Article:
Fine line for Pardew as official blunder hands West Ham victory
West Ham United 2 Middlesbrough 1
Monday 24 October 2005
A week after Alan Shearer's "goal" for Newcastle was not given against Wigan, this particularly long-running argument - 1966 and all that - will not go away and Alan Pardew, for one, is in favour of bringing in some sort of decision-making technology.
Despite it going his way, the West Ham manager was certain it was not a goal: "I didn't think it was a goal. No way. But it was a break that went our way. You earn them sometimes. Is the linesman Russian?"
In fact the linesman was English and called Ralph Bone, who appeared as certain as possible that the ball had crossed the line. As Steve McClaren, the visiting manager, said, he was probably the only person in Upton Park to think the ball had done so.
The incident that took this game above the humdrum came after 75 minutes. From a free-kick Paul Konchesky swung the ball in and Chris Riggott diverted the ball towards Schwarzer. The Australian goalkeeper got down but fumbled the ball on his line and the referee saw nothing untoward.
From his position on the byline and a view of Schwarzer's back, Bone instantly flagged for a goal although replays were inconclusive. Despite the visitors' understandably fierce protests, referee Steve Bennett had no option but to award the goal.
Pardew feels that technology should be introduced and McClaren backed him up. The former said: "We should have technology but not if it stops the flow and you have to stop for five minutes. But if you can decide in an instant then use it." McClaren added: "Was it over the line? We've got the technology. I looked 20 seconds after it happened and it's not a goal. All the arguing after probably cost three minutes. Other sports use it and [why not] if it helps you get the right result. But you have to take it with dignity."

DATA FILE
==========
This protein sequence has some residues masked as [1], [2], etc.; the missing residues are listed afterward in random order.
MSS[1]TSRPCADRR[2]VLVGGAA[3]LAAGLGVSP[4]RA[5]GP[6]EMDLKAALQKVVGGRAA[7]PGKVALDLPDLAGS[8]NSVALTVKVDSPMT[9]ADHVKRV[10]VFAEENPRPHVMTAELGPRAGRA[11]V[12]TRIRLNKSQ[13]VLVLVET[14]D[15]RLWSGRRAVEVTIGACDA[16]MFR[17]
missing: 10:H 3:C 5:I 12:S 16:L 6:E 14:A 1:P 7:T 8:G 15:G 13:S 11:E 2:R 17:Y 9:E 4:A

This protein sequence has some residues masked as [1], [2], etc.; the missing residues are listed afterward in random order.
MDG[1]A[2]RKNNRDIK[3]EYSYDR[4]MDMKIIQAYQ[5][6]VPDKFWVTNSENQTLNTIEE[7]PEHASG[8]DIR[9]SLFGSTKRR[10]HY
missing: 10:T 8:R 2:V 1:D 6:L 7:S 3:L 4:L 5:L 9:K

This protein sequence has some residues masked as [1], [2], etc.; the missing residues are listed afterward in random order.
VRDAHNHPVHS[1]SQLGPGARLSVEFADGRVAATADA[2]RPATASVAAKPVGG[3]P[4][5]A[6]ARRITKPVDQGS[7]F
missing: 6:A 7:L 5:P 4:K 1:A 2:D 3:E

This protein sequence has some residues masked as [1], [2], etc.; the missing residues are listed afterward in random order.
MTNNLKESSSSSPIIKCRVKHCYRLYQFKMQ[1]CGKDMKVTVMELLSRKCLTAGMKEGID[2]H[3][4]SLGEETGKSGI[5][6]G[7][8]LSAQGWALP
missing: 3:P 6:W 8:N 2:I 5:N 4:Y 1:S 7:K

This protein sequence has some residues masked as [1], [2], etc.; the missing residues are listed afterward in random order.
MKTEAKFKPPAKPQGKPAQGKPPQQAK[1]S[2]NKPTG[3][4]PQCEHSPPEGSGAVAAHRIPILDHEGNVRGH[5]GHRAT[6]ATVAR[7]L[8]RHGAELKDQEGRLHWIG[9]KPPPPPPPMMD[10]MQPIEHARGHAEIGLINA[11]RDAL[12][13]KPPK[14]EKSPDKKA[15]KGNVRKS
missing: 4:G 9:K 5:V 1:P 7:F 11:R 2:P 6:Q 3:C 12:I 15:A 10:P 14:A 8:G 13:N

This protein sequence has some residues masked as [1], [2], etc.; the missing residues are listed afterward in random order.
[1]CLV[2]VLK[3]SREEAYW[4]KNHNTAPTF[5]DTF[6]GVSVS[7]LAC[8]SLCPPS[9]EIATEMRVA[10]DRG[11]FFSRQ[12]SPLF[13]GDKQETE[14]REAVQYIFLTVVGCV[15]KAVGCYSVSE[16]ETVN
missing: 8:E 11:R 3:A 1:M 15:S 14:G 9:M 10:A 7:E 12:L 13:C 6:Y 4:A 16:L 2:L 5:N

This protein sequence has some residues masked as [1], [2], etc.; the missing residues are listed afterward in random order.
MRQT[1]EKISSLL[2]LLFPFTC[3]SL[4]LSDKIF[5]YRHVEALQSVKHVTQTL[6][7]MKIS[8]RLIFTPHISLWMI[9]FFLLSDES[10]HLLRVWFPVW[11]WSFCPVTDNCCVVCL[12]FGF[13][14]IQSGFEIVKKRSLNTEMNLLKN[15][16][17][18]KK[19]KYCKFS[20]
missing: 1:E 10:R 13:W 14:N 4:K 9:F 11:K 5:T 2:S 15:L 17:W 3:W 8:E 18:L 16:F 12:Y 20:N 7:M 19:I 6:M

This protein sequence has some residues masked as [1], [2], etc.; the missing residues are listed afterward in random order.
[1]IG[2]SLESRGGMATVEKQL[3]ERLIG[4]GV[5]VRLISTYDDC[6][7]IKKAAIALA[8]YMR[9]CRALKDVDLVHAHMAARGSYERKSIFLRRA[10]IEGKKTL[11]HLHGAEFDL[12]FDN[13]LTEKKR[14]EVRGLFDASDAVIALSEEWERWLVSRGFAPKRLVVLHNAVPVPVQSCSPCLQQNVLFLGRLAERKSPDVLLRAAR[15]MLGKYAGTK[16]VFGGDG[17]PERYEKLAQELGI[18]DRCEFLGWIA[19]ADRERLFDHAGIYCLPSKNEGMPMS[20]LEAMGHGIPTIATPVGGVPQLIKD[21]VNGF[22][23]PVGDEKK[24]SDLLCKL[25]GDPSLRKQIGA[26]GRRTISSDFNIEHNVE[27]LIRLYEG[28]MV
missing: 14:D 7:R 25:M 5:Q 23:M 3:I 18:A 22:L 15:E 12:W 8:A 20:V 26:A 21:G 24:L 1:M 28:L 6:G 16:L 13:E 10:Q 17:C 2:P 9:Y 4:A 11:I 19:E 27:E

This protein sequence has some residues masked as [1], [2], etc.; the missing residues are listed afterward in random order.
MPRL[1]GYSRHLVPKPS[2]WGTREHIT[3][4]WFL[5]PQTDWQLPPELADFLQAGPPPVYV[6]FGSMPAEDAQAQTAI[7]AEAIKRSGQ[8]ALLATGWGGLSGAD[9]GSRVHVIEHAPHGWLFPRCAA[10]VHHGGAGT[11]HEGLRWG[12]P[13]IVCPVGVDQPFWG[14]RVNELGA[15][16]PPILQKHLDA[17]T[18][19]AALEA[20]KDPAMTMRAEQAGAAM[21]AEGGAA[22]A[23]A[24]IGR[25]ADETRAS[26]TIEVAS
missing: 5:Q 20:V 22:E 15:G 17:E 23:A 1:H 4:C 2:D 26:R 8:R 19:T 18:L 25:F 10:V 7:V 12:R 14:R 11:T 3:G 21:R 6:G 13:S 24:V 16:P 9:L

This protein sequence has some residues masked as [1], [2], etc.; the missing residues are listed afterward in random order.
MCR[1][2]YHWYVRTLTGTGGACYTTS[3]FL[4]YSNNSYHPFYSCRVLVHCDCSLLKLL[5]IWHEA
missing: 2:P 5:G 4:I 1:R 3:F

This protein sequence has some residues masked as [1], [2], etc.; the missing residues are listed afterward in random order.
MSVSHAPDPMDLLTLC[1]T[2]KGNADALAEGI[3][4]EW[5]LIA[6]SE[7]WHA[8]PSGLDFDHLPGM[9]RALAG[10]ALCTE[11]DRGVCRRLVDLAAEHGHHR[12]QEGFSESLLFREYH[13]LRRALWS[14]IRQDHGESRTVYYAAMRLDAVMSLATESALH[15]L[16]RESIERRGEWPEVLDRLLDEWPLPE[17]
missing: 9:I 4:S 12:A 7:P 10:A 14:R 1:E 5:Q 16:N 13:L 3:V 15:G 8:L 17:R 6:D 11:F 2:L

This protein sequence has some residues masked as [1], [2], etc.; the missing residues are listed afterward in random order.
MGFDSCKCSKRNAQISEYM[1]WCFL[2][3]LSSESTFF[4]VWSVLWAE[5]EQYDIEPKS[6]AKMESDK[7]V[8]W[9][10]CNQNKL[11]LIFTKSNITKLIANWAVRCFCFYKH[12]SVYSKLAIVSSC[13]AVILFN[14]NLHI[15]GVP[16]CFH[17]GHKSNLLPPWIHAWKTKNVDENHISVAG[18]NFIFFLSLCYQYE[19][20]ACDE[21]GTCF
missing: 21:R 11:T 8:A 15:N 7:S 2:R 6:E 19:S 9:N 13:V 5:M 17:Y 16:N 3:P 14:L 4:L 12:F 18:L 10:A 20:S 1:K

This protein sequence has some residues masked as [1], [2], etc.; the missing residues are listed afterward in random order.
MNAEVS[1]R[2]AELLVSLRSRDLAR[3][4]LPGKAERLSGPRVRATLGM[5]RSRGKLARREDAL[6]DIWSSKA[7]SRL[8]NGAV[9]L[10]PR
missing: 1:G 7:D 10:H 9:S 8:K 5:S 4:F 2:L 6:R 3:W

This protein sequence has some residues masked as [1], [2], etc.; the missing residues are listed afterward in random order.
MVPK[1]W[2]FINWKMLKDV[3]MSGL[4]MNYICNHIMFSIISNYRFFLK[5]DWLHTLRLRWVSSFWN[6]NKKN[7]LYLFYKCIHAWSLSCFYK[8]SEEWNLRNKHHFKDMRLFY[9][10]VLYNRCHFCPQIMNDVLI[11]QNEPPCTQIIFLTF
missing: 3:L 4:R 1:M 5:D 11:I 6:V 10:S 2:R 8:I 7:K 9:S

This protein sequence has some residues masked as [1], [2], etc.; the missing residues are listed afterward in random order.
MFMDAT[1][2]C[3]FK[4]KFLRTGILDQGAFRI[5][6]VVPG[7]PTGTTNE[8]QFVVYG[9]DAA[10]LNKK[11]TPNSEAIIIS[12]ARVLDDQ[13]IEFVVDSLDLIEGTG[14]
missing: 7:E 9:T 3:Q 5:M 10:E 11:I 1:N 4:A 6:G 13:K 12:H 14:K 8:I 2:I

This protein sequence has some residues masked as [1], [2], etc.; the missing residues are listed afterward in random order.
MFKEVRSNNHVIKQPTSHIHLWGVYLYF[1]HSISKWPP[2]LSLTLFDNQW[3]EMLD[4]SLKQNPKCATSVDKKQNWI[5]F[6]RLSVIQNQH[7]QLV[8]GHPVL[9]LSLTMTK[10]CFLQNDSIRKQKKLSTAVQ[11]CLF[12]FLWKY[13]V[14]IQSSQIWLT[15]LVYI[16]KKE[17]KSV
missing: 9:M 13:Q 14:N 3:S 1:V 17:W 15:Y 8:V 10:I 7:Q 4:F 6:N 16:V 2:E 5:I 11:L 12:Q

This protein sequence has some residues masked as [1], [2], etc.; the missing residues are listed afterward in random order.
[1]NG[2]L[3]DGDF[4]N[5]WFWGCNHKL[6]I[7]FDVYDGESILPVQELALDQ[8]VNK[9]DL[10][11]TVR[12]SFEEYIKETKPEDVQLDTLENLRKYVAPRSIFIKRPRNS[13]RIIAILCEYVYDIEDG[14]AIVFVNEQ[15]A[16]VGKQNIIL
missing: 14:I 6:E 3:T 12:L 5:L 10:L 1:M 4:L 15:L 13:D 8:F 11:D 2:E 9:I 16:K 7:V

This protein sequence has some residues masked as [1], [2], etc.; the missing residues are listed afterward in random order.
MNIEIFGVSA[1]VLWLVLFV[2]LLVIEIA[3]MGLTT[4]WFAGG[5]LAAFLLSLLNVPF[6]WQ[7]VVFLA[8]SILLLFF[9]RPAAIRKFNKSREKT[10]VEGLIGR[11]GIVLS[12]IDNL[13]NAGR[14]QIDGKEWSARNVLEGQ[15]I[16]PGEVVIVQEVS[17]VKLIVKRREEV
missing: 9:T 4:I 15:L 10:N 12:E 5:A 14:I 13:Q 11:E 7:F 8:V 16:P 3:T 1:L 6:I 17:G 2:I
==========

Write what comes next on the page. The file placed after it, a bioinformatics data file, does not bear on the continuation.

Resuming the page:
Indeed he was dignified after this result that followed their away win in Europe on Thursday but they find performing in the Premiership hard after their travels. Boro have only managed one league win immediately following five away Uefa Cup trips this season and last.
That malaise took time to surface despite Yossi Benayoun's best attempts but eventually Teddy Sheringham turned the Hammers' possession into a goal.
The former Manchester United striker, who turns 40 next April, started as a substitute but after less than a minute on the pitch he had tucked away Konchesky's low cross with the aplomb that has marked his career.
Nine minutes later came the debated goal but still Boro plucked one goal back when Franck Queudrue headed in Fabio Rochemback's corner, although this game will be remembered for another goal instead.
Goals: Sheringham (66) 1-0; Schwarzer (og 75) 2-0; Queudrue (87) 2-1.
West Ham United (4-4-2): Hislop; Repka, Ferdinand, Gabbidon, Konchesky; Benayoun (Dailly, 90), Reo-Coker, Mullins, Etherington (Newton, 76); Harewood, Zamora (Sheringham, 65). Substitutes not used: Bywater (gk), Bellion.
Middlesbrough (4-4-2): Schwarzer; Bates, Riggott, Southgate (Queudrue, 25), Pogatetz; Mendieta, Doriva (Viduka, 78), Boateng, Rochemback; Maccarone (Hasselbaink, 60), Aiyegbeni. Substitutes not used: Jones (gk), Morrison.
Referee: S Bennett (Kent).
Booked: West Ham Ferdinand; Middlesbrough Doriva, Boateng.
Man of the Match: Benayoun.
Latest in Sport
Anthony Martial: 'It's normal Wayne Rooney doesn't know who I am..and it's up to me to justify €80m price tag'
Manchester United can learn lessons from the transfer template of rivals Manchester City
Pavement The Forum, London
Arsene Wenger uses Anthony Martial's €80m move to Manchester United to defend Arsenal's transfer inactivity this summer
Louis van Gaal labelled a 'scoundrel' over Javier Hernandez penalty reaction during Manchester United win
- 1 Huawei Mate S and Huawei Watch: new products take on iPhone 6 Plus and Apple Watch
- 2 More than 11,000 Icelanders offer to house Syrian refugees to help European crisis
- 5 German police forced to ask public to stop bringing donations for refugees arriving by train
Climate change: 2015 will be the hottest year on record 'by a mile', experts say
Senior British politicians tell David Cameron: When dead children are being washed up on beaches – it's time to act
Jeremy Corbyn calls Osama bin Laden's killing a 'tragedy' - but was it taken out of context?
If these extraordinarily powerful images of a dead Syrian child washed up on a beach don't change Europe's attitude to refugees, what will?
If you're not already angry about the refugee crisis, here's a history lesson to remind you why you really should be
Theresa May says migrants should be banned from entering the UK unless they have jobs lined up